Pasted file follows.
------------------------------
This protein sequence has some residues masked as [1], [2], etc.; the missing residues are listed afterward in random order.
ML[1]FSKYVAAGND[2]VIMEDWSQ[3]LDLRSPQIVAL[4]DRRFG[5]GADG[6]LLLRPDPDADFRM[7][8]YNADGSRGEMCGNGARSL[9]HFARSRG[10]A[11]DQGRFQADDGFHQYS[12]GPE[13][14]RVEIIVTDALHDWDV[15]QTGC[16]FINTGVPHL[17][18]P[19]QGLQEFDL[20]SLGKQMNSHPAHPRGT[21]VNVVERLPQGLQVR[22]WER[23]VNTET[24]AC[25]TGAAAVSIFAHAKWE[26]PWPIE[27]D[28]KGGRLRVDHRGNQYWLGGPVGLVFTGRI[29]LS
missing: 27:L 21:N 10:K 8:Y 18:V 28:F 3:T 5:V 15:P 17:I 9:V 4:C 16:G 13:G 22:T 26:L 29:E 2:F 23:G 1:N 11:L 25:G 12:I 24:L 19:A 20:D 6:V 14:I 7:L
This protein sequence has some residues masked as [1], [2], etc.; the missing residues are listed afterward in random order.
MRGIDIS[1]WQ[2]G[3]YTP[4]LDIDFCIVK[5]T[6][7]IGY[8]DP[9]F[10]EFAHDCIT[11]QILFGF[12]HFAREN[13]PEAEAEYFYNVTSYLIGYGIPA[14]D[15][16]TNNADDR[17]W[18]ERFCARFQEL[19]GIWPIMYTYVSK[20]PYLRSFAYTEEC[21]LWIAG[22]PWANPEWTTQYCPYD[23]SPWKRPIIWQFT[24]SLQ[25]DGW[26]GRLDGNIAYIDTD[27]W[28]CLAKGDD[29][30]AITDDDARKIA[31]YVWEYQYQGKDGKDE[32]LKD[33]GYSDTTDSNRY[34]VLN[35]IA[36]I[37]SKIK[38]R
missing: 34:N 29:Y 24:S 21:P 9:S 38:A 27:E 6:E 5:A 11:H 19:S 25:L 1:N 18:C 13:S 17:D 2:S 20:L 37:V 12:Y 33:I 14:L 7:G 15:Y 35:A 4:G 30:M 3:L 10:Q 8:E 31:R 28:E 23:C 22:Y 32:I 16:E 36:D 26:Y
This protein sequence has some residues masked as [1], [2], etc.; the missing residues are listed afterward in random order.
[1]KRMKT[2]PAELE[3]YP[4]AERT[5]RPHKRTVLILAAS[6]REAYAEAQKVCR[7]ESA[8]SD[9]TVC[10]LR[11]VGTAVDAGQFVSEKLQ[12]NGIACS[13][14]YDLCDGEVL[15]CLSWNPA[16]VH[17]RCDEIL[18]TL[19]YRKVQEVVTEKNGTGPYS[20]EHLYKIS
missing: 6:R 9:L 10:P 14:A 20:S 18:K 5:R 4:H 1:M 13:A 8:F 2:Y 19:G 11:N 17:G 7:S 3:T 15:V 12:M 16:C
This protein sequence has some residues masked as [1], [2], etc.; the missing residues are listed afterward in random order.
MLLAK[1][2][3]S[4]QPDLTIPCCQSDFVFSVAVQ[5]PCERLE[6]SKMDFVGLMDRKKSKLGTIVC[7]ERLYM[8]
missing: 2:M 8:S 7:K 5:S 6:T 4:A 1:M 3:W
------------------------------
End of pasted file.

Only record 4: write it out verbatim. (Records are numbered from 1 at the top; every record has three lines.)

This protein sequence has some residues masked as [1], [2], etc.; the missing residues are listed afterward in random order.
MLLAK[1][2][3]S[4]QPDLTIPCCQSDFVFSVAVQ[5]PCERLE[6]SKMDFVGLMDRKKSKLGTIVC[7]ERLYM[8]
missing: 2:M 8:S 7:K 5:S 6:T 4:A 1:M 3:W